Some players take extreme steps to keep new strings on their instruments, especially if they break a lot of strings. Back when we were playing a lot of festivals, I used to change the strings on both mandolins and both guitars every morning before we played our first set. That was a lot of work, but it helped keep the string-breakage to a minimum. Others take a different approach. I've heard that Bill Monroe changed his mandolin strings once a year, at New Year's, and from then on just changed them as they broke (which they did, pretty often).

Now, this all applies to the fretted instruments. Fiddle strings seem to fall into a different category. I've known fiddle players who changed their strings every few months, but as for myself, if the fiddle gets new strings every five years, that's a lot. I suspect that the strings on my fiddle now have been on it for longer than that!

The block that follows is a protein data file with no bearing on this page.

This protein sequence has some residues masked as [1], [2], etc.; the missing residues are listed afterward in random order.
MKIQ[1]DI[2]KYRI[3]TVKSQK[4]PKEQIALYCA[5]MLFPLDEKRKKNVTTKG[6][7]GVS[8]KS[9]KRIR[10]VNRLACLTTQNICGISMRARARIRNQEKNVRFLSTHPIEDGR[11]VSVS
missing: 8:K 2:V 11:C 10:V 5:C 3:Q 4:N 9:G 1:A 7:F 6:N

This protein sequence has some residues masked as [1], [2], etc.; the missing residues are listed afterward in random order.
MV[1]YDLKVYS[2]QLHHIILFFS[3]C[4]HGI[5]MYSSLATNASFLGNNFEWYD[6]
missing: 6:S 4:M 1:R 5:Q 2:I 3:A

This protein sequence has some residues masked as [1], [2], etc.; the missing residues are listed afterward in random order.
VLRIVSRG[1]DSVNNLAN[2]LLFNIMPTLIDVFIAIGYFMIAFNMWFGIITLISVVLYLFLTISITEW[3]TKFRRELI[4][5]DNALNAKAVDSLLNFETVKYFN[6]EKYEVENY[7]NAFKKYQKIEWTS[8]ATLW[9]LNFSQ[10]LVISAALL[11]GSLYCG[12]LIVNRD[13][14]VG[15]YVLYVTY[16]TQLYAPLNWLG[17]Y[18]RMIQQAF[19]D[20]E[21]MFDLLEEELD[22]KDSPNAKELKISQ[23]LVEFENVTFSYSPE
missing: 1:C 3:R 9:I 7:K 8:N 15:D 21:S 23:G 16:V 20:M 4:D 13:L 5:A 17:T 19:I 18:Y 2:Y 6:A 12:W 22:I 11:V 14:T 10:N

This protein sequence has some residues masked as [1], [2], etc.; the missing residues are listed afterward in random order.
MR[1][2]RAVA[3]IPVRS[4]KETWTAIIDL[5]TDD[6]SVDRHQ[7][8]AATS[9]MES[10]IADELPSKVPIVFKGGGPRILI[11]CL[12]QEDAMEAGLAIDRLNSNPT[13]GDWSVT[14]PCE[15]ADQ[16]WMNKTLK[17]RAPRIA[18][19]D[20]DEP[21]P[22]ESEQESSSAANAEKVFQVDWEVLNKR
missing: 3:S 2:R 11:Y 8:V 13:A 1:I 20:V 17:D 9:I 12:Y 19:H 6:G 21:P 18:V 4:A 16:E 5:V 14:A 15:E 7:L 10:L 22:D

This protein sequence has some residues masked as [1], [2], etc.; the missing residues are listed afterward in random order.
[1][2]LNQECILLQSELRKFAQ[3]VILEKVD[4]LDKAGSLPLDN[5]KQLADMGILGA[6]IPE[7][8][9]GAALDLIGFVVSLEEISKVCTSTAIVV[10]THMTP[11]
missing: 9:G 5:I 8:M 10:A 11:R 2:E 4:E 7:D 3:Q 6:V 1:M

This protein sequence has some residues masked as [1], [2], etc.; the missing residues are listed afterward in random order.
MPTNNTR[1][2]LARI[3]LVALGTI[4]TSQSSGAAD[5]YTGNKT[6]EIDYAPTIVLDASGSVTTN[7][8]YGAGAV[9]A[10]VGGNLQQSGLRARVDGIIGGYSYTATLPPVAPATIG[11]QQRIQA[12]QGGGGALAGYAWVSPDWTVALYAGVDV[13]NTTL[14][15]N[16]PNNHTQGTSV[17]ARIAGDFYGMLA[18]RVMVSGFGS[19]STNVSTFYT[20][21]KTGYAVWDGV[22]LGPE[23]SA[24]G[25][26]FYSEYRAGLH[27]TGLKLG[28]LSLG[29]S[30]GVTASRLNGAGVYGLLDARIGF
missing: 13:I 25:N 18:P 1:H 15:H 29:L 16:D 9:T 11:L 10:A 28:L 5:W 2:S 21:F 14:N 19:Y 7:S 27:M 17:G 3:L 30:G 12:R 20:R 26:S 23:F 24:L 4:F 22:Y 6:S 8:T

So the answer to the question is, that it's up to you yourself to decide when to change strings. There are a lot of reasons for changing them (better tone, volume, and tuning), and there are plenty of reasons for just leaving them on there (less hassle with awkward work, and less risk of getting your banjo or mandolin bridge out of place in the string-changing process, among other things). But if you go in for a lesson and your teacher takes one look at your strings and turns as green as they are, then it's time.

Murphy Henry

Murphy Henry

So, I’m down here in Georgia again, visiting my folks. My dad and I have the same birthday, May 18, so we’re doing an early birthday weekend. One of our wonderful helpers made me a birthday cake and Daddy is having a piece right now.